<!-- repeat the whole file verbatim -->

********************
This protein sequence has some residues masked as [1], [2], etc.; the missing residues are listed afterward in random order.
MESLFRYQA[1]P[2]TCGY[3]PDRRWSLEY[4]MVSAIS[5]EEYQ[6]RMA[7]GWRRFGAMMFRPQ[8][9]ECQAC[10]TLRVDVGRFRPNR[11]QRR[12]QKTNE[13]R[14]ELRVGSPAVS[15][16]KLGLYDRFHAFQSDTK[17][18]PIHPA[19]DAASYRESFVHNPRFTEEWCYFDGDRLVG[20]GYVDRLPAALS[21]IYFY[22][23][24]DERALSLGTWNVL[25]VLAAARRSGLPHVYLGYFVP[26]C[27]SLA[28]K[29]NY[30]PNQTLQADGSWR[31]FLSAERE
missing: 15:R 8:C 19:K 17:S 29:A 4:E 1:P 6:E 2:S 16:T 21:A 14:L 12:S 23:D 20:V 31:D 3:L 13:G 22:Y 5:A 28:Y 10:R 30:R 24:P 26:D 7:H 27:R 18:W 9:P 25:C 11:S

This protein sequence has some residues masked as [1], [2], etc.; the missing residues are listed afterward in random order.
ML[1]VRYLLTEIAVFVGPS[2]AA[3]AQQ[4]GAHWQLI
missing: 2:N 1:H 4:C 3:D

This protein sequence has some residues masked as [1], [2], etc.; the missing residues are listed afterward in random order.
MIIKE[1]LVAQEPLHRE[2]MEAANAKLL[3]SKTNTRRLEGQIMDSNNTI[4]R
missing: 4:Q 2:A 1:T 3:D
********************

This protein sequence has some residues masked as [1], [2], etc.; the missing residues are listed afterward in random order.
MESLFRYQA[1]P[2]TCGY[3]PDRRWSLEY[4]MVSAIS[5]EEYQ[6]RMA[7]GWRRFGAMMFRPQ[8][9]ECQAC[10]TLRVDVGRFRPNR[11]QRR[12]QKTNE[13]R[14]ELRVGSPAVS[15][16]KLGLYDRFHAFQSDTK[17][18]PIHPA[19]DAASYRESFVHNPRFTEEWCYFDGDRLVG[20]GYVDRLPAALS[21]IYFY[22][23][24]DERALSLGTWNVL[25]VLAAARRSGLPHVYLGYFVP[26]C[27]SLA[28]K[29]NY[30]PNQTLQADGSWR[31]FLSAERE
missing: 15:R 8:C 19:K 17:S 29:A 4:E 1:P 6:E 2:S 16:T 21:A 14:L 12:S 23:D 20:V 31:D 3:L 13:G 22:Y 5:A 28:Y 10:R 30:R 24:P 26:D 7:H 27:R 18:W 9:P 25:C 11:S

This protein sequence has some residues masked as [1], [2], etc.; the missing residues are listed afterward in random order.
ML[1]VRYLLTEIAVFVGPS[2]AA[3]AQQ[4]GAHWQLI
missing: 2:N 1:H 4:C 3:D

This protein sequence has some residues masked as [1], [2], etc.; the missing residues are listed afterward in random order.
MIIKE[1]LVAQEPLHRE[2]MEAANAKLL[3]SKTNTRRLEGQIMDSNNTI[4]R
missing: 4:Q 2:A 1:T 3:D